In other news:

TODAY WAS MERRICK GARLAND’s FIRST DAY OF WORK AS US ATTORNEY GENERAL.

Woo Hoo! Confetti! Streamers! Mad Clapping!

Stay safe, dear blog readers. Stay safe.

Getting Through It

It’s been almost a year since the world stopped, plans got thrown out the window, and nothing will ever be the same.

Self thought she’d take a moment to celebrate the things that got her through the past year:

Of course, gardening. Her garden has never looked so great. Every day she watches the oxalis in her backyard get higher and higher. And she just loves it.

Second, books, and her fantastic local library and their curbside pick-up system. She’s been using it since June (Before that, she ordered many books from Gallery Bookshop in Mendocino, which is equally fantastic). Also, self would like to thank the AUTHORS of these wonderful books. When self needed to be transported to another place and time, these authors delivered:

Self would also like to thank FREE CONCERTS. The week after everything shut down, St. Bride’s in London began streaming everything. And so did St. Mary’s Cathedral in San Francisco, which used to hold free noontime concerts every Tuesday.

She would also like to thank Cal Shakes, whose summertime Shakespeare was a high point of her summer, as long as she was home in the San Francisco Bay Area. (Her first Cal Shakes was Romeo and Juliet. ADAM SCOTT PLAYED ROMEO. Sold!!!) A few days ago, she got a message that they would mount ONE live production this summer (Dates to be announced), with appropriate social distancing, of course: Shakespeare’s The Winter’s Tale.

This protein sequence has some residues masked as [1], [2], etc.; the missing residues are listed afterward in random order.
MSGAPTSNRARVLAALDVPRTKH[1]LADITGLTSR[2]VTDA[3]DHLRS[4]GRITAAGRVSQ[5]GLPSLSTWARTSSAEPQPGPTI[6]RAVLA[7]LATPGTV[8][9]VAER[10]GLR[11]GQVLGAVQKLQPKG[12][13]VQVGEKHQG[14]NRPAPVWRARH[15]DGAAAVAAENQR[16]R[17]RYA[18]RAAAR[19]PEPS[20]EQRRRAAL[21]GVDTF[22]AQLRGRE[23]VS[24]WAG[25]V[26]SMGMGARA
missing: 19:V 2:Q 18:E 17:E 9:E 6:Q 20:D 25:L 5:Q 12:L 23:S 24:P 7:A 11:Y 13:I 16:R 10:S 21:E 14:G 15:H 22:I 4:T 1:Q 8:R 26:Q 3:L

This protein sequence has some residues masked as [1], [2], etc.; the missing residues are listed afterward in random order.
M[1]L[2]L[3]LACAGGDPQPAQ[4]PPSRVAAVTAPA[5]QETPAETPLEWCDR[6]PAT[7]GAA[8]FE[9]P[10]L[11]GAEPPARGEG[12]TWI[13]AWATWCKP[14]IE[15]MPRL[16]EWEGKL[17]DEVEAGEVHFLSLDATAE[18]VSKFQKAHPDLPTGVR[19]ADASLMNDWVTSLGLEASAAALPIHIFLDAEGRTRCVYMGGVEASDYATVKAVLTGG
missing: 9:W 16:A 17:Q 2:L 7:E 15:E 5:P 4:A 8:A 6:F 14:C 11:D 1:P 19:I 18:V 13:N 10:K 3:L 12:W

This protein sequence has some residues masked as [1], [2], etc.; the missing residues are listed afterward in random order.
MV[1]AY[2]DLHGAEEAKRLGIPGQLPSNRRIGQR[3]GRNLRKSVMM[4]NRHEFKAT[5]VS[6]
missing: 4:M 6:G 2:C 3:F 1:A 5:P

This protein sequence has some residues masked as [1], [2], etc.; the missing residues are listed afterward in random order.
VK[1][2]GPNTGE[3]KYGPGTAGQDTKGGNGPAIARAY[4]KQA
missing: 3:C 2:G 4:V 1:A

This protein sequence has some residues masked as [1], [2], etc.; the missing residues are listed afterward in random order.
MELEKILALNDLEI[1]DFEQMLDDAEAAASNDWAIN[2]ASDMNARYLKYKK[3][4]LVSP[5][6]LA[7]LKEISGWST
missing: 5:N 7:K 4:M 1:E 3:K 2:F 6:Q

Also, FaceTime. Self has actually learned to FaceTime with Dearest Mum. It’s been so great.

And The Economist, which managed to come every week (every two weeks lately, since DeJoy destroyed the USPS)

Finally, she’d like to thank her favorite TV shows, because she’d never have gotten through without them: The Expanse (closing with Season 6), Peaky Blinders (closing with Season 6), The Crown.

A big hand also for Trader Joe’s, for being most sanitary of all the different supermarkets she’s shopped in.

Stay safe, dear blog readers. Stay safe.

Here It Comes!

SUPERBOWL! Of course self has to observe the day. All her friends are off watching too, so it’s like a big Superbowl party, only . . . in different countries.

She went to the Belmont Farmers Market early this morning and came back with pork buns, which she’s going to have with cold beer. She bought a big bag of chips yesterday, but she ate the whole bag . . . yesterday.

Anyhoo. GO CHIEFS!

Sentence of the Day, 3rd Thursday of 2021

Self is alive! (Confetti! Fireworks!)

Her favorite musical guests from last night’s Inauguration Concert: the original cast of Rent; The Foo Fighters; John Legend; Demi Lovato; Tim McGraw; Jon Bon Jovi.

The sentence of the day is as follows:

If you are promoting a culture of candor on your team, you have to get rid of the jerks.

No Rules Rules: Netflix and the Culture of Reinvention, by Reed Hastings and Erin Meyer, p. 34